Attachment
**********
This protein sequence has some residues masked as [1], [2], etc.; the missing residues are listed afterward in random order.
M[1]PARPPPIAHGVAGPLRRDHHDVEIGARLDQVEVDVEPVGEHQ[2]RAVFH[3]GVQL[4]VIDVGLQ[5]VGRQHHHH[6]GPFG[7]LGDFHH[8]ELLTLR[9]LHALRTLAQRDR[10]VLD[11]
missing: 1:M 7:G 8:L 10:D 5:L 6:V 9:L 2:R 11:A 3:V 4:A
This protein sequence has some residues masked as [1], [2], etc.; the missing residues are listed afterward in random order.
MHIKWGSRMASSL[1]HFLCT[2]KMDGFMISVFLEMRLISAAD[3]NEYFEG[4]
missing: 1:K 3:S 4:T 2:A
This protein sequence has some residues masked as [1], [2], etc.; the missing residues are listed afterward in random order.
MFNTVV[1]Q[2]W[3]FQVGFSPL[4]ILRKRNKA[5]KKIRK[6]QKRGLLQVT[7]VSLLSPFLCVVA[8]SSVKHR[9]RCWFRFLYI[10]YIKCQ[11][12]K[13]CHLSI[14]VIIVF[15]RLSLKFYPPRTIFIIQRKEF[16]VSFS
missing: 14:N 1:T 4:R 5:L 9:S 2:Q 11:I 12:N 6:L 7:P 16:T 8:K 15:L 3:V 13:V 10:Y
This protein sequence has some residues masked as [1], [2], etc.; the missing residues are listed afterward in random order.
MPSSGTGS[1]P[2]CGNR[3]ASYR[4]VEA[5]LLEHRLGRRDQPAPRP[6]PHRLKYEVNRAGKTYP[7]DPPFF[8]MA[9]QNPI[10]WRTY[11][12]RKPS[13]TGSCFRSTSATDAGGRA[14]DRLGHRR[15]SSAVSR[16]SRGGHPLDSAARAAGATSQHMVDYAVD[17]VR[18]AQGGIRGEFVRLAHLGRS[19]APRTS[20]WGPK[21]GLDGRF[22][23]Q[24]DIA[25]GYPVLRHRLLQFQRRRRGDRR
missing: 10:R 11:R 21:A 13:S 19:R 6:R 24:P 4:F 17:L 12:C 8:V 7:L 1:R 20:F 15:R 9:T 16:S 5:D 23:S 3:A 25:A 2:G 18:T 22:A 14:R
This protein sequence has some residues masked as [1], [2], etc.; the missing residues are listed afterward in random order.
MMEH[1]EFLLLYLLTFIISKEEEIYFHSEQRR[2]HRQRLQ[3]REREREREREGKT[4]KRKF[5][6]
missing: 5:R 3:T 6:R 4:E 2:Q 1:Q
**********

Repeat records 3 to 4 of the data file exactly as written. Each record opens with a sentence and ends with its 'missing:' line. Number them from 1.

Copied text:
This protein sequence has some residues masked as [1], [2], etc.; the missing residues are listed afterward in random order.
MFNTVV[1]Q[2]W[3]FQVGFSPL[4]ILRKRNKA[5]KKIRK[6]QKRGLLQVT[7]VSLLSPFLCVVA[8]SSVKHR[9]RCWFRFLYI[10]YIKCQ[11][12]K[13]CHLSI[14]VIIVF[15]RLSLKFYPPRTIFIIQRKEF[16]VSFS
missing: 14:N 1:T 4:R 5:L 9:S 2:Q 11:I 12:N 6:L 7:P 16:T 8:K 15:L 3:V 13:V 10:Y
This protein sequence has some residues masked as [1], [2], etc.; the missing residues are listed afterward in random order.
MPSSGTGS[1]P[2]CGNR[3]ASYR[4]VEA[5]LLEHRLGRRDQPAPRP[6]PHRLKYEVNRAGKTYP[7]DPPFF[8]MA[9]QNPI[10]WRTY[11][12]RKPS[13]TGSCFRSTSATDAGGRA[14]DRLGHRR[15]SSAVSR[16]SRGGHPLDSAARAAGATSQHMVDYAVD[17]VR[18]AQGGIRGEFVRLAHLGRS[19]APRTS[20]WGPK[21]GLDGRF[22][23]Q[24]DIA[25]GYPVLRHRLLQFQRRRRGDRR
missing: 10:R 11:R 21:A 13:S 19:R 6:R 24:P 4:F 17:L 12:C 8:V 7:L 1:R 20:F 15:R 9:T 16:S 5:D 23:S 3:A 25:A 2:G 18:T 22:A 14:R